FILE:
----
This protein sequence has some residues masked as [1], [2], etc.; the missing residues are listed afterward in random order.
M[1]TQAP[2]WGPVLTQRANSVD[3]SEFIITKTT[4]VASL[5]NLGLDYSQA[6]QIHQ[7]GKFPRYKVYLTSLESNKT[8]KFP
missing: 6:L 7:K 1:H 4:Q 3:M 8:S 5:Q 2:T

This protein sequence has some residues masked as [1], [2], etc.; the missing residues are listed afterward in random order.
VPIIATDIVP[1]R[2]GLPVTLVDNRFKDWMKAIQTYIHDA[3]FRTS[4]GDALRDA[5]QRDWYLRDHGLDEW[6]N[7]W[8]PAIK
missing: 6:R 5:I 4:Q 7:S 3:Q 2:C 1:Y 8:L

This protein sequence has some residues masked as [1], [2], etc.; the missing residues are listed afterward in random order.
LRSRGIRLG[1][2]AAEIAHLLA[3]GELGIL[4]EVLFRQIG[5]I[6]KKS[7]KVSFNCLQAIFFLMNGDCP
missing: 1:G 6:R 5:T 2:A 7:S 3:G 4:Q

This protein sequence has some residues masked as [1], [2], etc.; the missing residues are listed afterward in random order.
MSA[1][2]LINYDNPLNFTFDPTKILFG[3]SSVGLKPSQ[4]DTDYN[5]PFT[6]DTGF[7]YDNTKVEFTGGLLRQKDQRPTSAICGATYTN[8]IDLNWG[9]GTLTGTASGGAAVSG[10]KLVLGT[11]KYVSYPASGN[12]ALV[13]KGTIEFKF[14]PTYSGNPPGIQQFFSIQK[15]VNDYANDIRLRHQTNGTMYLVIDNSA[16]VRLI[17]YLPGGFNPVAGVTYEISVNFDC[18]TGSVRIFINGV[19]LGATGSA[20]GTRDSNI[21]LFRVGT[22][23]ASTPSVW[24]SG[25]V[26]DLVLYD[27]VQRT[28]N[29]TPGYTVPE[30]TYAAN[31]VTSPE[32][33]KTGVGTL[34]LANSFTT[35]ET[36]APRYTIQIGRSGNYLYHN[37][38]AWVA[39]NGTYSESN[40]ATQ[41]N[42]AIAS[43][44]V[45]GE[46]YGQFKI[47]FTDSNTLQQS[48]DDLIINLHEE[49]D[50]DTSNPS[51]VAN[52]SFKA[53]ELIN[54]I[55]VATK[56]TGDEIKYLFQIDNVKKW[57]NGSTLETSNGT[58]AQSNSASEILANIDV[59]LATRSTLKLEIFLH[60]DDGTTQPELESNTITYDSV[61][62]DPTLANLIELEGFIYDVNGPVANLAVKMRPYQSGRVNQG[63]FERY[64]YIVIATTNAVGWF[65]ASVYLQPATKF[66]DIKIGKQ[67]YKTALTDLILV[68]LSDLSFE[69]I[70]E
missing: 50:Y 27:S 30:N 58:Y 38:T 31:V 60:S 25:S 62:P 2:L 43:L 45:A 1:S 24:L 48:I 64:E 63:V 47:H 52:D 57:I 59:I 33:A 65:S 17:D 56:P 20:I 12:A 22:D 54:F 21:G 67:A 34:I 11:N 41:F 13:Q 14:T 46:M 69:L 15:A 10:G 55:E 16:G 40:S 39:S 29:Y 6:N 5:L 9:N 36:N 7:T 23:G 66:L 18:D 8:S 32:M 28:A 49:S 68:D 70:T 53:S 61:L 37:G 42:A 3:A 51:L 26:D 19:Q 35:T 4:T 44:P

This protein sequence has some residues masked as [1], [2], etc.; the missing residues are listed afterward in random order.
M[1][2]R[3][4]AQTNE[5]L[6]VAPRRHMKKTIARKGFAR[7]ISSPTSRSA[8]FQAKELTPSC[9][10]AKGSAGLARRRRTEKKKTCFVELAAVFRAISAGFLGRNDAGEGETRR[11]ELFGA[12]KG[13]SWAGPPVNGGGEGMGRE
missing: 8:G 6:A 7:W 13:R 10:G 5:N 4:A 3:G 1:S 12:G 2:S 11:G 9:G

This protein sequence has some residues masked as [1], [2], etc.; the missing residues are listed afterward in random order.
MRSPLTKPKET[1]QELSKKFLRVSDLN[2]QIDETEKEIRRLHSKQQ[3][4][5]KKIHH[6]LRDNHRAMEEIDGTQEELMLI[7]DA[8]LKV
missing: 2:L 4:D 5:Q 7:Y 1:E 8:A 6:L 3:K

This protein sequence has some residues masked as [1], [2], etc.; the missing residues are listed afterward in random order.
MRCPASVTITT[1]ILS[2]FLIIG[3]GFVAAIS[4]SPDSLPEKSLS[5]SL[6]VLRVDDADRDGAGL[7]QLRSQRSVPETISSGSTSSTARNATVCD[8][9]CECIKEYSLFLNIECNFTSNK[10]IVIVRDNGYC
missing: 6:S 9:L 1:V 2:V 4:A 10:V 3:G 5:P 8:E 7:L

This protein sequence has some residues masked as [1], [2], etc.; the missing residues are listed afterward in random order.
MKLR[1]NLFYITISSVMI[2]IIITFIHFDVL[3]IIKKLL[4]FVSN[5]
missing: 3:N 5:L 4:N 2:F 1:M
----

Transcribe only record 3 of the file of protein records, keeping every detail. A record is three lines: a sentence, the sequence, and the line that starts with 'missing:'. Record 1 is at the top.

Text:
This protein sequence has some residues masked as [1], [2], etc.; the missing residues are listed afterward in random order.
LRSRGIRLG[1][2]AAEIAHLLA[3]GELGIL[4]EVLFRQIG[5]I[6]KKS[7]KVSFNCLQAIFFLMNGDCP
missing: 1:G 6:R 5:T 2:A 7:S 3:G 4:Q